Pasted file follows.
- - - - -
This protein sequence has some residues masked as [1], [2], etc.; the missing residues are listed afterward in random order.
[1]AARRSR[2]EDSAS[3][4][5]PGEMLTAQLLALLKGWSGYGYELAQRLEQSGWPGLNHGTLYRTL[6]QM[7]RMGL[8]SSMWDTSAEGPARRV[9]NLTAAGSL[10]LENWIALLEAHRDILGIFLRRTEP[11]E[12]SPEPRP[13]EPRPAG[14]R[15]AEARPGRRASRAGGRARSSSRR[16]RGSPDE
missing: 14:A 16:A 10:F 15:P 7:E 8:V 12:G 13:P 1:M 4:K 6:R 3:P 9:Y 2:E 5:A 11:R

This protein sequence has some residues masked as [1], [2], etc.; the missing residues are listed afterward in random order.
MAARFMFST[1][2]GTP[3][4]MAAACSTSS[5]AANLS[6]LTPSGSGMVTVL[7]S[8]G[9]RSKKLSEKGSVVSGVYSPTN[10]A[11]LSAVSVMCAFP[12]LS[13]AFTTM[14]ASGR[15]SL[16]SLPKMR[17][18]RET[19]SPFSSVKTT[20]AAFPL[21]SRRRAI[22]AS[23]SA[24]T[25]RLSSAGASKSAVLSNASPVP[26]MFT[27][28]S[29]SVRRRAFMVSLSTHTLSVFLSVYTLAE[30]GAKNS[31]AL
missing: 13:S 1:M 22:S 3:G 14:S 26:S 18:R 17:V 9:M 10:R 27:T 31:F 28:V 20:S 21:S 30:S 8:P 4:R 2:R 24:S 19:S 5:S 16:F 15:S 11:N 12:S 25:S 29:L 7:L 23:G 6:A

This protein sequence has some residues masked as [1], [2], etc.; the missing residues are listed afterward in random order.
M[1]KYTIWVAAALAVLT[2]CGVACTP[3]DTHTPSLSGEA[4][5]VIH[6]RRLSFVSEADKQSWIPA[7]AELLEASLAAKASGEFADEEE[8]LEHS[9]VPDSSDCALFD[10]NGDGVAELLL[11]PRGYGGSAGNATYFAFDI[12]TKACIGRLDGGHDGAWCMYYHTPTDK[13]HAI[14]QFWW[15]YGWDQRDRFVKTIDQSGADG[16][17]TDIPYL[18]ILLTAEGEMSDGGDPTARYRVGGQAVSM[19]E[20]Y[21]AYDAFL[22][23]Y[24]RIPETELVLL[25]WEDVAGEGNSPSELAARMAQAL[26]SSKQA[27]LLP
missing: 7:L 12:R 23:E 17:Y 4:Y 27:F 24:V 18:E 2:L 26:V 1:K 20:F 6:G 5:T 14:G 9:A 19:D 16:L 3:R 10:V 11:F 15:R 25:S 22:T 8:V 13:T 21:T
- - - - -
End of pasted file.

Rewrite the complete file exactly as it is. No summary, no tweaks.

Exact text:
This protein sequence has some residues masked as [1], [2], etc.; the missing residues are listed afterward in random order.
[1]AARRSR[2]EDSAS[3][4][5]PGEMLTAQLLALLKGWSGYGYELAQRLEQSGWPGLNHGTLYRTL[6]QM[7]RMGL[8]SSMWDTSAEGPARRV[9]NLTAAGSL[10]LENWIALLEAHRDILGIFLRRTEP[11]E[12]SPEPRP[13]EPRPAG[14]R[15]AEARPGRRASRAGGRARSSSRR[16]RGSPDE
missing: 14:A 16:A 10:F 15:P 7:E 8:V 12:G 13:P 1:M 4:K 6:R 3:P 9:Y 2:E 5:A 11:R

This protein sequence has some residues masked as [1], [2], etc.; the missing residues are listed afterward in random order.
MAARFMFST[1][2]GTP[3][4]MAAACSTSS[5]AANLS[6]LTPSGSGMVTVL[7]S[8]G[9]RSKKLSEKGSVVSGVYSPTN[10]A[11]LSAVSVMCAFP[12]LS[13]AFTTM[14]ASGR[15]SL[16]SLPKMR[17][18]RET[19]SPFSSVKTT[20]AAFPL[21]SRRRAI[22]AS[23]SA[24]T[25]RLSSAGASKSAVLSNASPVP[26]MFT[27][28]S[29]SVRRRAFMVSLSTHTLSVFLSVYTLAE[30]GAKNS[31]AL
missing: 13:S 1:M 22:S 3:G 14:S 26:S 18:R 17:V 9:M 10:R 27:T 31:F 28:V 20:S 21:S 30:S 8:P 4:R 2:R 24:S 19:S 5:S 16:F 15:S 11:N 12:S 25:S 29:L 7:L 23:G 6:A

This protein sequence has some residues masked as [1], [2], etc.; the missing residues are listed afterward in random order.
M[1]KYTIWVAAALAVLT[2]CGVACTP[3]DTHTPSLSGEA[4][5]VIH[6]RRLSFVSEADKQSWIPA[7]AELLEASLAAKASGEFADEEE[8]LEHS[9]VPDSSDCALFD[10]NGDGVAELLL[11]PRGYGGSAGNATYFAFDI[12]TKACIGRLDGGHDGAWCMYYHTPTDK[13]HAI[14]QFWW[15]YGWDQRDRFVKTIDQSGADG[16][17]TDIPYL[18]ILLTAEGEMSDGGDPTARYRVGGQAVSM[19]E[20]Y[21]AYDAFL[22][23]Y[24]RIPETELVLL[25]WEDVAGEGNSPSELAARMAQAL[26]SSKQA[27]LLP
missing: 7:L 12:R 23:E 17:Y 4:Y 27:F 24:V 18:E 2:L 26:V 1:K 20:F 6:G 5:T 14:G 9:A 19:D 16:L 3:R 10:V 11:F 15:R 25:S 22:T 8:V 13:T 21:T